Here’s one that has stumped me. This is a 1920s press photo (the back has a file date of July 14, 1927), and the caption pasted to the back (a common practice for press photos) consists of two words: “Grace’s plane.”
So who was “Grace?” During that era, it would not have been proper to use a woman’s first name in this manner, so presumably it is a last name. There is no one by that name in the Who’s Who in Aviation History, there is no one by that name listed in the Early Birds of Aviation. However, in the list of early movie stunt pilots, one name stands out at the top: Dick Grace.
Grace had been a combat pilot during WWI, and following the war, hit the barnstorming circuit. From there he found his way into the movies, and carved out a niche for himself as the go-to person for airplane crashes. Grace approach crashes with more science than bravado, learning to understand how a plane comes apart in a crash, and thus how to add safety features so that a crash can look devastating on-camera and yet be survivable for the stunt pilot. He invented his own safety equipment, including a chest harness that was designed to break away at a certain point in order to absorb some of the energy.
Through his career, he managed to crash upwards of 50 planes, although he didn’t always walk away. During the filming of the 1927 Gary Cooper film Wings, Graces safety equipment failed him, and his head smashed into the instrument panel. Although he didn’t realize it at the time, he had broken his neck and crushed four vertebrae. The doctors told him to expect to stay in a neck brace in the hospital for a year, but he checked himself out six weeks later, and returned to crashing planes. In all, Grace claimed to have broken over 80 bones during his career.
Grace was an active member of the Associated Motion Picture Pilots guild, and was involved in the 1932 film Sky Bride in which stunt pilot and AMPP president Leo Nomis was killed. During WWII, he re-enlisted and flew combat missions as a B-17 co-pilot (one has to wonder what the rest of the crew thought about flying with a guy who’d deliberately crashed so many planes!).
Not satisfied with merely being a stunt pilot, Grace also tried his hand at acting, with his first lead role in The Flying Fool (1925; not to be confused with 1929 flick of the same name). In the July 1930 issue of Modern Mechanix, Grace wrote an extensive article, which can be read online, on how he accomplished the movie crashes (it’s well-worth the read!). He also wrote a number of books on his exploits, including Squadron of Death and Crash Pilot. Unlike most movie stunt pilots of his era, Grace didn’t die in a plane crash, but rather of emphysema at the age of 67 (possibly suggesting that smoking is more dangerous than being on board a crashing airplane!).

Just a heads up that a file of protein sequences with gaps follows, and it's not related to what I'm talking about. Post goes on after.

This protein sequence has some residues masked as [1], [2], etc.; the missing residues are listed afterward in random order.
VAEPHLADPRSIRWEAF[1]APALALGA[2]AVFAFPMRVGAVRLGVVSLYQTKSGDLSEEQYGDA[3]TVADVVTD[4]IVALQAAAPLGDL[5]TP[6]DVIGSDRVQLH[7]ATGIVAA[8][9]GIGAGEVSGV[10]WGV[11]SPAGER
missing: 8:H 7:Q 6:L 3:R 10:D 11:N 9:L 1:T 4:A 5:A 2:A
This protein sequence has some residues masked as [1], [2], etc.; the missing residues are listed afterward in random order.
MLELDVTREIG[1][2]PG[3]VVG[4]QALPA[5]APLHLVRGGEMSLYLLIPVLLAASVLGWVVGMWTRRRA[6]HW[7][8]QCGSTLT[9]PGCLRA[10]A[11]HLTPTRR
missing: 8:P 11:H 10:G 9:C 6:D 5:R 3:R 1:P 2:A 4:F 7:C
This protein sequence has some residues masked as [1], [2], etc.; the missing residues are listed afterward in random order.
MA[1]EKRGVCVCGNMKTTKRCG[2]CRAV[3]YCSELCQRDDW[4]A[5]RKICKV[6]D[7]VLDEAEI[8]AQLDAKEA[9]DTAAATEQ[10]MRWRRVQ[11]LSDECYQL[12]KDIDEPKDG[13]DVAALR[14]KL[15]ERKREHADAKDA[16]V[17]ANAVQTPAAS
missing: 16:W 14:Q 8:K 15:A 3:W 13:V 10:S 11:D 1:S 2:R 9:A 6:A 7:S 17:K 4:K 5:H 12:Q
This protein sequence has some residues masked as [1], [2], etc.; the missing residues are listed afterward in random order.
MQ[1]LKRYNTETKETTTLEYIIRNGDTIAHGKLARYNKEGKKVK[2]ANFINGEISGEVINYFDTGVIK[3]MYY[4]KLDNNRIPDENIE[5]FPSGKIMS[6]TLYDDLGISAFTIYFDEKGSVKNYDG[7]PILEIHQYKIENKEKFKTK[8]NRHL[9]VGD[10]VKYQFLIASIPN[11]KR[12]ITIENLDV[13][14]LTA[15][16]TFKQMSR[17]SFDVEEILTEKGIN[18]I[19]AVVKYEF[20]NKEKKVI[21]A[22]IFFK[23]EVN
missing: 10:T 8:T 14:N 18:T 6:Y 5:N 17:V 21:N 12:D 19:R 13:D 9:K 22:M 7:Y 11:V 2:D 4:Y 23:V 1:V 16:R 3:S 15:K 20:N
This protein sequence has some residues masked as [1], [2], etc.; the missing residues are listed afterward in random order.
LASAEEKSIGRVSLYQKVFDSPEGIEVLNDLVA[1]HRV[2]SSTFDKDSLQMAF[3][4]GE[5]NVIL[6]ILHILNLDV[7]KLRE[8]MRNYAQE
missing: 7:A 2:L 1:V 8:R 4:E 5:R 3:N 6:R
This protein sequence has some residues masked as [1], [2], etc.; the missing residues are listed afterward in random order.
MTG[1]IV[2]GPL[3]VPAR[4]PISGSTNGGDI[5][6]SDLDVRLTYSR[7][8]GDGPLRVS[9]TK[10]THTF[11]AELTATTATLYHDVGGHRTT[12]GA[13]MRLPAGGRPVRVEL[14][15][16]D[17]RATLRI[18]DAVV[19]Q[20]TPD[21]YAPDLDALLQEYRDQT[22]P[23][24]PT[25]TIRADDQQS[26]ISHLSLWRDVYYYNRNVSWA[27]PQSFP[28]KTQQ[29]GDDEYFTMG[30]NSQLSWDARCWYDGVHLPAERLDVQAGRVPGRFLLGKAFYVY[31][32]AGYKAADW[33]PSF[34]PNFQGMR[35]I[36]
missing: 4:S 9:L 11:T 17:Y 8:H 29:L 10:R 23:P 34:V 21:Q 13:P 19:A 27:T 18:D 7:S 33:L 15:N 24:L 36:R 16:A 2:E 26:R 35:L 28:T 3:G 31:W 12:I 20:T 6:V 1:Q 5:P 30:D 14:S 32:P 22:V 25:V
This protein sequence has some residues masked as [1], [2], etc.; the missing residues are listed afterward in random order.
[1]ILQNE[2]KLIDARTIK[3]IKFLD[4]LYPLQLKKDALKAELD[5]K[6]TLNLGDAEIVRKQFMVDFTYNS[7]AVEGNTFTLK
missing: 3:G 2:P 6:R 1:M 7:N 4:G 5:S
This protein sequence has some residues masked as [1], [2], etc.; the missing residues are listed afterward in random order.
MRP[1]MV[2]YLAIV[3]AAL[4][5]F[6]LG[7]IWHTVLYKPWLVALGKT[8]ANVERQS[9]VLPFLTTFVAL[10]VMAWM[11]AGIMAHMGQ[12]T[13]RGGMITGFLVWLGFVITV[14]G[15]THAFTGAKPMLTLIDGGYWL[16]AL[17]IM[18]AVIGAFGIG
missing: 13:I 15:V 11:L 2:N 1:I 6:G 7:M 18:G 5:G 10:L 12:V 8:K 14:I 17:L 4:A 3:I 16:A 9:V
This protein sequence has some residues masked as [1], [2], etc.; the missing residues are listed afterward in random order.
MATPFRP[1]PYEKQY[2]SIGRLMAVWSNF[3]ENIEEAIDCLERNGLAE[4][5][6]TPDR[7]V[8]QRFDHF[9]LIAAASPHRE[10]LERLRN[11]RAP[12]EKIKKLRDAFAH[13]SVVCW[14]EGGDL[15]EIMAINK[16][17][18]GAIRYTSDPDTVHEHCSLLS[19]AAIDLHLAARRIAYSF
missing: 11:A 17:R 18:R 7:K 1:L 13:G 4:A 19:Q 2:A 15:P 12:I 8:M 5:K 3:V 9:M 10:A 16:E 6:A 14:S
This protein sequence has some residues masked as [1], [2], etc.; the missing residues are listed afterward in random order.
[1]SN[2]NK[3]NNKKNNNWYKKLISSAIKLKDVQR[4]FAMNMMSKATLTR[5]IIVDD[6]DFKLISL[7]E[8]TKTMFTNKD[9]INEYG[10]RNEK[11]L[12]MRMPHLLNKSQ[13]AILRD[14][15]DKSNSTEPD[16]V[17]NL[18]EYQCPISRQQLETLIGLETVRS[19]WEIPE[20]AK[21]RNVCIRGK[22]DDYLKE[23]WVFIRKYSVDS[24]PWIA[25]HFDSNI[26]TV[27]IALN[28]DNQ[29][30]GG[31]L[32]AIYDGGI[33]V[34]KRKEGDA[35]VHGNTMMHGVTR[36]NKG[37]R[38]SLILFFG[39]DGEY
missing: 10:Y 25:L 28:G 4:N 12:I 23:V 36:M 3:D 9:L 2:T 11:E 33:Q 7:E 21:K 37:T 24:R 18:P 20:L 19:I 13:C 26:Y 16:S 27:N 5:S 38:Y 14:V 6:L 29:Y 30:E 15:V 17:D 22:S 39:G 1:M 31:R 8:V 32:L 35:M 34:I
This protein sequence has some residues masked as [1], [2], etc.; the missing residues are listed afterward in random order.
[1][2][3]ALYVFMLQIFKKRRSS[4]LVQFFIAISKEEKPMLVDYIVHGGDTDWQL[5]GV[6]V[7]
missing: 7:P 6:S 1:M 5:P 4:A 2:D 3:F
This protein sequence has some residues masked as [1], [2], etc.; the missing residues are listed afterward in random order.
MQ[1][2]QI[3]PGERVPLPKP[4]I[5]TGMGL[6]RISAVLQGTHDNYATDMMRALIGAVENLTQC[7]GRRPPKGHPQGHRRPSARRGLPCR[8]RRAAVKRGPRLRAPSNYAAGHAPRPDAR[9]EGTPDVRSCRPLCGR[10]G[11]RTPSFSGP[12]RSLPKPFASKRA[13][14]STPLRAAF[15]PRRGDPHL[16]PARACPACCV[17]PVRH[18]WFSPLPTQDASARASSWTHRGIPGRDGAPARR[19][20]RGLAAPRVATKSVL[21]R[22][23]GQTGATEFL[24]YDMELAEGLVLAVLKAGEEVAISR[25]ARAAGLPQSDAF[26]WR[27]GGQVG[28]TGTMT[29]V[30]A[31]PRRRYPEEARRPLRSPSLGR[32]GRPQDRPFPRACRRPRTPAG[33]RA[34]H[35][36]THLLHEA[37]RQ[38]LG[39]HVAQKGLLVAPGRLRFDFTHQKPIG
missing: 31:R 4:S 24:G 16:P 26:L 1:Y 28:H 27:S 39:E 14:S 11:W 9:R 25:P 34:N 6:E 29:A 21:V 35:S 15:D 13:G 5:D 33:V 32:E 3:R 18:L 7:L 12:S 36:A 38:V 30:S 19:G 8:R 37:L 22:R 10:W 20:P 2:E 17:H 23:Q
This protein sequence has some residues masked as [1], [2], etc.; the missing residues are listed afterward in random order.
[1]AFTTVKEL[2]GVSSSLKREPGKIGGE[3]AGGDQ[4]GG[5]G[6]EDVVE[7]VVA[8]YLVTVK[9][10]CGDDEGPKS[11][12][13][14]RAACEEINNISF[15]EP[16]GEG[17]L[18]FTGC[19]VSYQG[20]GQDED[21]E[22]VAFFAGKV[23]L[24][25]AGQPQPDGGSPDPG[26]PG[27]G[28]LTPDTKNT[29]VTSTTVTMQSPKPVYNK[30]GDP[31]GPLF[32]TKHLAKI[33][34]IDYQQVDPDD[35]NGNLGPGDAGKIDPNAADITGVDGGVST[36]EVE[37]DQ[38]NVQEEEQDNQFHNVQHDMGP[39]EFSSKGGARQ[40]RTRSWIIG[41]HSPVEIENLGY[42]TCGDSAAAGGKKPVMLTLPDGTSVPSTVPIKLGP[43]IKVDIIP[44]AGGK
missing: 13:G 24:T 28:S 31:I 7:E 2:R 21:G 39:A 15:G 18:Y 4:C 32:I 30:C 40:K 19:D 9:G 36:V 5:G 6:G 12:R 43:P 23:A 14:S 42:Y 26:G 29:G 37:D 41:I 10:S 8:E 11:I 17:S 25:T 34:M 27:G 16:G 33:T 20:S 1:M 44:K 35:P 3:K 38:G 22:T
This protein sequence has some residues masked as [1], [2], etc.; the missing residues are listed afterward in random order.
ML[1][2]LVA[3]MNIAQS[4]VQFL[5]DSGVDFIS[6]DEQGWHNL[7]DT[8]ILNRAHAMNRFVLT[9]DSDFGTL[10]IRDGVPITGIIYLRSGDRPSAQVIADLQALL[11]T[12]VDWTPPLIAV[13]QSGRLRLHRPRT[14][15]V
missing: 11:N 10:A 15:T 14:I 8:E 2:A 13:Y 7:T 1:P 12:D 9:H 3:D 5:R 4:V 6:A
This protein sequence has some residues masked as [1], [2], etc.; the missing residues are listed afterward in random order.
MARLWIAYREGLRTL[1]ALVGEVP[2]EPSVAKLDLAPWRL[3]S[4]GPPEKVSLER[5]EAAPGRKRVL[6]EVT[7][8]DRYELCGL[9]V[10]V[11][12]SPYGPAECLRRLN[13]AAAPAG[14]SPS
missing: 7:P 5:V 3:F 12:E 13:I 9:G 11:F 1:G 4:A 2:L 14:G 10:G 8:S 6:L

So what’s the plane? It’s hard to identify it because there’s no registration number: such numbers weren’t required until after 1927. But by configuration, it appears to be a Ryan M-1 mailplane with some unusual modifications. In comparing this photo to the M-1, there are many striking similarities, including the engine cowling (and lack of top cowling), engine bracing, landing gear, wing struts, horizontal stab braces, and tail shape. But there are two unusual aspects to this plane. The first is that the wings and the horizontal stab fabric skin appear to be translucent.
The second is the cockpit: the standard M-1 had an open, two-person cockpit, with the wing being a parasol configuration, so that the pilot had visibility underneath it. It appears that the fuselage has been built up to the bottom of the wing, and the cockpit has been enclosed. This same configuration was used on Lindbergh’s NYP, which was based on the M-1 and M-2, and on the NYP, the space was used to house the extra-large fuel tank required for the trans-Atlantic trip. It’s entirely possible, then that this plane was similarly modified, possibly for an endurance flight attempt, although I have found no record of such an event.
I can find no indication that Dick Grace owned an M-1 (his name doesn’t show up in the old registration lists, but then again it wouldn’t if this plane crashed and didn’t make it into the age of aircraft N numbers). One possibility for the mods, of course, was movie work. As mentioned above, Grace was famous for carefully modifying aircraft so that the drama of the crash would be enhanced on-camera, while he would be protected during the shoot. Could this have been a plane modified to look like a different one for a movie shoot?
But maybe this plane has nothing to do with Dick Grace at all. If so, whose was it? And why was it so modified?